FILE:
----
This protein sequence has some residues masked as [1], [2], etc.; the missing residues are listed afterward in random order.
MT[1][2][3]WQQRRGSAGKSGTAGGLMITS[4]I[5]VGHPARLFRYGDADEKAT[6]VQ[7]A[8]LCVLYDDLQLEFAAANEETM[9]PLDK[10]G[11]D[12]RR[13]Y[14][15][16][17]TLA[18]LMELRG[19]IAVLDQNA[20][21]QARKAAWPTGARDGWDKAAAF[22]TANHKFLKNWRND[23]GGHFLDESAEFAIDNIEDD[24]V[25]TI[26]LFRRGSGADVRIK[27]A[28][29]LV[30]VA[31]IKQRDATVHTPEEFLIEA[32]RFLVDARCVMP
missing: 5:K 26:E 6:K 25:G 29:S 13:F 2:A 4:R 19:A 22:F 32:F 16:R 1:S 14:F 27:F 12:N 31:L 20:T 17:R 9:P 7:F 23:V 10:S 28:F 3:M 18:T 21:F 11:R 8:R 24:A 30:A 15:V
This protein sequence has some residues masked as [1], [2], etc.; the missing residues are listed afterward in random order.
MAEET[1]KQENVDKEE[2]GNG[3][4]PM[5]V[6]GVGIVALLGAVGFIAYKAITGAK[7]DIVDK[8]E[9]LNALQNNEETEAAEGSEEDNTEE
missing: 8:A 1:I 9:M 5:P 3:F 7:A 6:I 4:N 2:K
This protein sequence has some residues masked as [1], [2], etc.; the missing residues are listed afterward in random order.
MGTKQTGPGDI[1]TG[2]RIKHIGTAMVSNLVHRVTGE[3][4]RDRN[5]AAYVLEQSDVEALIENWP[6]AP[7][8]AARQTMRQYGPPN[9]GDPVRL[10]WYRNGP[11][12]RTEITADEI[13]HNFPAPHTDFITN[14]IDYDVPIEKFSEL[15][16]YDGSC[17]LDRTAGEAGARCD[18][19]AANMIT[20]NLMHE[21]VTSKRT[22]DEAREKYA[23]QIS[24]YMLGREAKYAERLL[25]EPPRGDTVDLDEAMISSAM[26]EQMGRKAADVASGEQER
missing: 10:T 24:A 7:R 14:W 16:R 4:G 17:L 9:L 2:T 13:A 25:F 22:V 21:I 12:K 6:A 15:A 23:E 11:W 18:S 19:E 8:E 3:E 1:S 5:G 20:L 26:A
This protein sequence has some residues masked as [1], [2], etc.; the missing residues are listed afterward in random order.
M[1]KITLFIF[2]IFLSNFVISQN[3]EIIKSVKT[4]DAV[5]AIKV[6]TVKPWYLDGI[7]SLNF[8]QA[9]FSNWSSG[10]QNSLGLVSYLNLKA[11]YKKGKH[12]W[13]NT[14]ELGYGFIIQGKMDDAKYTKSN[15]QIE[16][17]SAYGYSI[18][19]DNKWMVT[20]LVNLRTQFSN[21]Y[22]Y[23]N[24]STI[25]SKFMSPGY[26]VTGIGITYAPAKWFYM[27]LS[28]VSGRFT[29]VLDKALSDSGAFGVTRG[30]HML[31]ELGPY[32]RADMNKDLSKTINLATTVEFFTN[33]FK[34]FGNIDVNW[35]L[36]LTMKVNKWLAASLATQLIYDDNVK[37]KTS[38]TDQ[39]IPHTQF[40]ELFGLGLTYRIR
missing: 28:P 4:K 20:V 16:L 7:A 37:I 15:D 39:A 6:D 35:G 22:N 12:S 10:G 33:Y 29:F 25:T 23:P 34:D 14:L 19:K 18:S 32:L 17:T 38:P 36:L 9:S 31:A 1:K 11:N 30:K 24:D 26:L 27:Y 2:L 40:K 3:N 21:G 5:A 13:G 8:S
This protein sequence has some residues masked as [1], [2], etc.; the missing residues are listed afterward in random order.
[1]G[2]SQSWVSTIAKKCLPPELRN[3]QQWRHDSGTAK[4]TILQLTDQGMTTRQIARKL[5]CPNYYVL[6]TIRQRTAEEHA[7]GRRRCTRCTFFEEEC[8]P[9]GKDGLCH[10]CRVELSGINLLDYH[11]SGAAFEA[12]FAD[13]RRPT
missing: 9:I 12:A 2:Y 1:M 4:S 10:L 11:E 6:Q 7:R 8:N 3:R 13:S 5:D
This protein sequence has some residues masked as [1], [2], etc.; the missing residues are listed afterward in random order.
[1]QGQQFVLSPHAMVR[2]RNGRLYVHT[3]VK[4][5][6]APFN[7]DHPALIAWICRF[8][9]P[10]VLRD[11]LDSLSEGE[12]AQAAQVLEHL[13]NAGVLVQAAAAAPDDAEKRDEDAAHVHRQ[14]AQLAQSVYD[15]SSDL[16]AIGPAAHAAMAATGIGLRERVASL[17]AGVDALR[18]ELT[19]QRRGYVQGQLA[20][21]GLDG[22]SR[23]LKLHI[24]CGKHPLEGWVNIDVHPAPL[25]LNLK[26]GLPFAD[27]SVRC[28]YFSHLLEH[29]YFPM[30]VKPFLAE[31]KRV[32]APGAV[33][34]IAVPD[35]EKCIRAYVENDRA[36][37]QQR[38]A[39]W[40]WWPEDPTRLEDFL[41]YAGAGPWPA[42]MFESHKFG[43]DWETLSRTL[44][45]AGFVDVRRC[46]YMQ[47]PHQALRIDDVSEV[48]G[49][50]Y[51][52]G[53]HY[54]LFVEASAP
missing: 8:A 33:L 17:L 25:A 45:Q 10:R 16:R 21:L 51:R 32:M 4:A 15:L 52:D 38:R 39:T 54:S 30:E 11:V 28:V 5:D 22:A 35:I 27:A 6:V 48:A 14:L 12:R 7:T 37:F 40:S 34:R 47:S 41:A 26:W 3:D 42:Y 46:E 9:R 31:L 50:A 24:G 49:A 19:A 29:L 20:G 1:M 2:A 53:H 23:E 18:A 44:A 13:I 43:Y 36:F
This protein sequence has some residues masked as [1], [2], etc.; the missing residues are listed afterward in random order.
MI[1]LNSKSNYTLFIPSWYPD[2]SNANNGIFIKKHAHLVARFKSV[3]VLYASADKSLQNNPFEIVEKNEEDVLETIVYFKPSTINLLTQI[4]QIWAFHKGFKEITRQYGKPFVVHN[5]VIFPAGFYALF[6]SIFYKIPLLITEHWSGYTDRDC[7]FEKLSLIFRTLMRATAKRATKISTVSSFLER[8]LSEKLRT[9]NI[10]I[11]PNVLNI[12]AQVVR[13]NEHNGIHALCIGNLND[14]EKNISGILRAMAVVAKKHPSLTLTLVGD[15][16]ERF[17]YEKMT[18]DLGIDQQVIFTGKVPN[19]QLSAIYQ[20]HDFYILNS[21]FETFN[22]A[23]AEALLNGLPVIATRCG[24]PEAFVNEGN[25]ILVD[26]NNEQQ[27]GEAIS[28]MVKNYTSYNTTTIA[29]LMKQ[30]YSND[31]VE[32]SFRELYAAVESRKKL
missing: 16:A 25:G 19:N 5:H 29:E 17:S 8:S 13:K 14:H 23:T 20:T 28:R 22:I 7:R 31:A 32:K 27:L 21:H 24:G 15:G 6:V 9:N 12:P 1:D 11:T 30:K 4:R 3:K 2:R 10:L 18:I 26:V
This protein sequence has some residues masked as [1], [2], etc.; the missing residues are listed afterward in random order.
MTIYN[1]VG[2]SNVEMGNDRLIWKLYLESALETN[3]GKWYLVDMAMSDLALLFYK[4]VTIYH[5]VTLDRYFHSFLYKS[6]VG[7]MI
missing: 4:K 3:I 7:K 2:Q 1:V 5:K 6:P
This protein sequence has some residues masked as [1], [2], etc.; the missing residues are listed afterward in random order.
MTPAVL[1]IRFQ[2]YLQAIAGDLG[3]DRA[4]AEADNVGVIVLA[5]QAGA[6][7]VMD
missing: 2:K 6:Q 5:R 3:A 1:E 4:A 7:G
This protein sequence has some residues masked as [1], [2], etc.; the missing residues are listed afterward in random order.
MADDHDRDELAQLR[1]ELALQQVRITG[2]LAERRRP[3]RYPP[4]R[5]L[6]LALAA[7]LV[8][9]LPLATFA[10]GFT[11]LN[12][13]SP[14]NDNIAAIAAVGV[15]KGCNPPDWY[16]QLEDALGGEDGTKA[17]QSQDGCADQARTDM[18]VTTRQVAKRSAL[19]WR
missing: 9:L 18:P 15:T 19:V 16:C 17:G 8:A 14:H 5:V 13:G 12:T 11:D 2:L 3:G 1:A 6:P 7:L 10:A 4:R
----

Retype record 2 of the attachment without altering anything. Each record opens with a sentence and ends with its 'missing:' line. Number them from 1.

This protein sequence has some residues masked as [1], [2], etc.; the missing residues are listed afterward in random order.
MAEET[1]KQENVDKEE[2]GNG[3][4]PM[5]V[6]GVGIVALLGAVGFIAYKAITGAK[7]DIVDK[8]E[9]LNALQNNEETEAAEGSEEDNTEE
missing: 8:A 1:I 9:M 5:P 3:F 7:A 6:I 4:N 2:K